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Editor's Note

When I began the editorship of IMPUMELELO, one of my goals was to establish a regular schedule for producing volumes of the journal.  That has proven to be much more difficult than I anticipated. Life has a way of disrupting schedules, and it certainly has here. The reasons are many - an irregular supply of publishable articles, lengthy editing and revision process, and unanticipated interruptions in the time I could spend on the journal, among others.  Patience from my editorial colleagues, flexibility on the part of the authors, and persistence in the face of life's interruptions has eventually produced this issue of the journal.  It is still a goal to develop a regular schedule, and in 2012, I hope we can do that.
Now, let me welcome you to Volume 7 of IMPUMELELO.  The events of the 2010 World Cup in South Africa continue to resonate.  This issue has four interesting and divergent reflections of the occasion.  First is John Akude's review of what happened to the Togolese national team in the Angola 2010 competition and why it has greater importance in Africa than just an incident in football competition.  Football and politics are clearly intertwined in his view.  Second is Siphokazi Magadla's examination of Thabo Mbeki's actions in winning the World Cup and whether or not it was because of his role and policies, his rhetoric and prophesy of an African rebirth. Mbeki's legacy and the hosting of the World Cup suggest future potentials for the country. Andrew Carlson offers a much more detailed look at the impact of the World Cup.  His examination focuses on the experiences of seven commercial sex workers and their use of communications technology in anticipating the arrival of the Cup.  He is able to draw  conclusions about the connections micro-entrepreneurs posses and consider in making economic and social decision.  Finally, Eugene Cooper advances a football development model for Africa states.  Using the experiences of success in the football arena, he suggests that African states have the opportunity to achieve similar success in the political arena if they follow a similar path - his football development model.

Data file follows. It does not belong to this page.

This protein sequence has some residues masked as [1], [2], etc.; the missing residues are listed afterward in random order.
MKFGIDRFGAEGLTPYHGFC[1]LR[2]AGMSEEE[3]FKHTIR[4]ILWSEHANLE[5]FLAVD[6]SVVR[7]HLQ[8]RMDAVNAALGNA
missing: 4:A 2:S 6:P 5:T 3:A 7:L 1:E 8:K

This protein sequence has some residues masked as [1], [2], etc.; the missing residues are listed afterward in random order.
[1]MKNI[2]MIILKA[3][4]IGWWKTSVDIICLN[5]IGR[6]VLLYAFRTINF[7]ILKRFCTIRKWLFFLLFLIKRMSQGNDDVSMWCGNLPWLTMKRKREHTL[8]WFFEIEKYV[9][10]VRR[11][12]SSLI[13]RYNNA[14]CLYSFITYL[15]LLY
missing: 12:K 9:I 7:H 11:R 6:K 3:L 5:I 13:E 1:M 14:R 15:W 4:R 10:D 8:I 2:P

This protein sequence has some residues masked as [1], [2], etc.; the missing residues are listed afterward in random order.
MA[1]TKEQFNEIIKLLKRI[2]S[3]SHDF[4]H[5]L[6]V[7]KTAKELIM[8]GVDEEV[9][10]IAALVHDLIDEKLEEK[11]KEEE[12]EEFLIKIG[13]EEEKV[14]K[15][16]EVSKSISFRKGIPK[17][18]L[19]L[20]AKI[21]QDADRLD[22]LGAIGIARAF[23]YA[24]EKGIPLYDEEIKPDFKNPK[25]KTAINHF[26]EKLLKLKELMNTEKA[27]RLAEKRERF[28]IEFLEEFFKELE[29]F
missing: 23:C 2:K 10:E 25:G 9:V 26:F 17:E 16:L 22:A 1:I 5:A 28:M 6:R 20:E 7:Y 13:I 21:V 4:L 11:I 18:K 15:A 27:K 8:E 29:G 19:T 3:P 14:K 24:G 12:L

I hope you will find these articles informative and even better stimulating.  As always, we welcome comments and suggestions.  I especially encourage you to submit articles for consideration. You can visit our web site for submission guidelines for articles: http://www.ohio.edu/ sportsafrica/journal/submission.htm.
Bob J. Walter
General Editor
walter@ohio.edu

 
 
 
 
 
 

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